Are we up? Are we down? Are housing values increasing? Can you be optimistic about housing or do you want to pull the covers over your head? I pulled these out of my cache of stories from the last few weeks. Only a paranoid schizophrenic bi-polar manic-depressive economist would understand what’s going on.
The good folks at RCLCO are almost always optimistic, that’s what they are paid to be. They do have a national eye on what’s happening in many layers of the building economy. So to start out this week, check out their current report by Charlie Hewlett (GO HERE).
At RCLCO, we remain confident that the U.S. economy and real estate markets are on a path towards a sustained recovery. And while there are certainly risk factors, the likelihood of the economy slipping back into recession is low in our view. We expect to see slow to moderate growth in the U.S. for the balance of this year and through 2014, with annual GDP growth in the 2% to 3% range. Charlie Hewlett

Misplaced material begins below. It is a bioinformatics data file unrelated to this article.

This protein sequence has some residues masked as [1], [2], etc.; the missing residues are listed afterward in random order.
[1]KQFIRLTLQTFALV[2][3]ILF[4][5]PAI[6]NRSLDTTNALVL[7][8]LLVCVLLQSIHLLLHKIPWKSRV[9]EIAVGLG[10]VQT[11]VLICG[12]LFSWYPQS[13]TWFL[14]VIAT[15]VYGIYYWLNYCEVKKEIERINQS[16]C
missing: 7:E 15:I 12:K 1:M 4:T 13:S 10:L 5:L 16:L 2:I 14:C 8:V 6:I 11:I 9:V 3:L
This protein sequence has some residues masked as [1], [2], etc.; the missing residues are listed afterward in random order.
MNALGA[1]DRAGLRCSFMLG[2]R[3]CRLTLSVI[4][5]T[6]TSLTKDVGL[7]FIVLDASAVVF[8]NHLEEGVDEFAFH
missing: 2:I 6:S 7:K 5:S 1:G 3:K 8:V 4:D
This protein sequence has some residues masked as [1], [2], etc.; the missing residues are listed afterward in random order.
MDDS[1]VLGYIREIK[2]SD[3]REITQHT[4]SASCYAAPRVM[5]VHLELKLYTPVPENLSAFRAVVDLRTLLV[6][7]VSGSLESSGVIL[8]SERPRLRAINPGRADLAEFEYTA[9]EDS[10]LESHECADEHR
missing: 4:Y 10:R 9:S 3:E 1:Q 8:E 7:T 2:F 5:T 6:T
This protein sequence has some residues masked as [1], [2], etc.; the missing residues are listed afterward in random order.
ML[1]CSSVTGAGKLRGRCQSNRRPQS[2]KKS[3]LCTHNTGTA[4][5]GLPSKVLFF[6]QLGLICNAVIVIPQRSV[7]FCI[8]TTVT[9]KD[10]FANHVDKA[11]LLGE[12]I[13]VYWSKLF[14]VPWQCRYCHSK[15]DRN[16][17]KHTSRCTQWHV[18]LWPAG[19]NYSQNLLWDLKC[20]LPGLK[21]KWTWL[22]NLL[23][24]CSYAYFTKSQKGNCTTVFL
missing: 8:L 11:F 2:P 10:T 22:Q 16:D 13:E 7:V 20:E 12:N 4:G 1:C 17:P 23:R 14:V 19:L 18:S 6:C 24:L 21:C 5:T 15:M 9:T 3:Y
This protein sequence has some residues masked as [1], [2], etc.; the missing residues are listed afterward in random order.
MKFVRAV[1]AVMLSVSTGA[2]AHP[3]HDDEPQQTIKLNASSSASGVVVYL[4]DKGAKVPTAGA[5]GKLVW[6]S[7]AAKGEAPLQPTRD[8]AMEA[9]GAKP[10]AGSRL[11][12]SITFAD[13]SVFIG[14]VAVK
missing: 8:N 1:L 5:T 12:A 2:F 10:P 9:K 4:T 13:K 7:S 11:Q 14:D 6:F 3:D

Price Increases Gaining Momentum:
In the category of wishful thinking, Natalie Dolce posted this article on GlobeSt.com citing that RE/MAX believes the housing recovery is real. There are sellers markets in many places (I made this call a year ago) due to lack of quality properties and the inevitable problem of selling your home – seller’s market with problems selling a house? Much of this is due to a seller who is still underwater not wanting to take a loss – the prices have not climbed high enough yet to get out. There are some good charts here for the real nerds out there. (GO HERE)
CNBC Believes Otherwise:
While the above may make you happy, leave it to CNBC to throw water on the old campfire. Doom and gloom.
Sales of newly built homes fell hard in June, despite newfound optimism in the housing recovery, especially among the home builders themselves. Signed contracts to buy new homes fell 8.4 percent from the previous month, according to the U.S. Commerce Department, although they are still up 15 percent from a year ago. Sales levels are now at their lowest since January. Diana Click
So you can have your cake and eat it too. (GO HERE)
On the Contrary:
But the folks at Calculated Risk take issue with this article by Bill McBride who says that the CNBC folks are just wrong, and he lays out his case here (GO HERE).
The bottom line, “Is the glass half empty, or is it half full. Stick your hand in and noodle it out.
Stay Tuned . . . .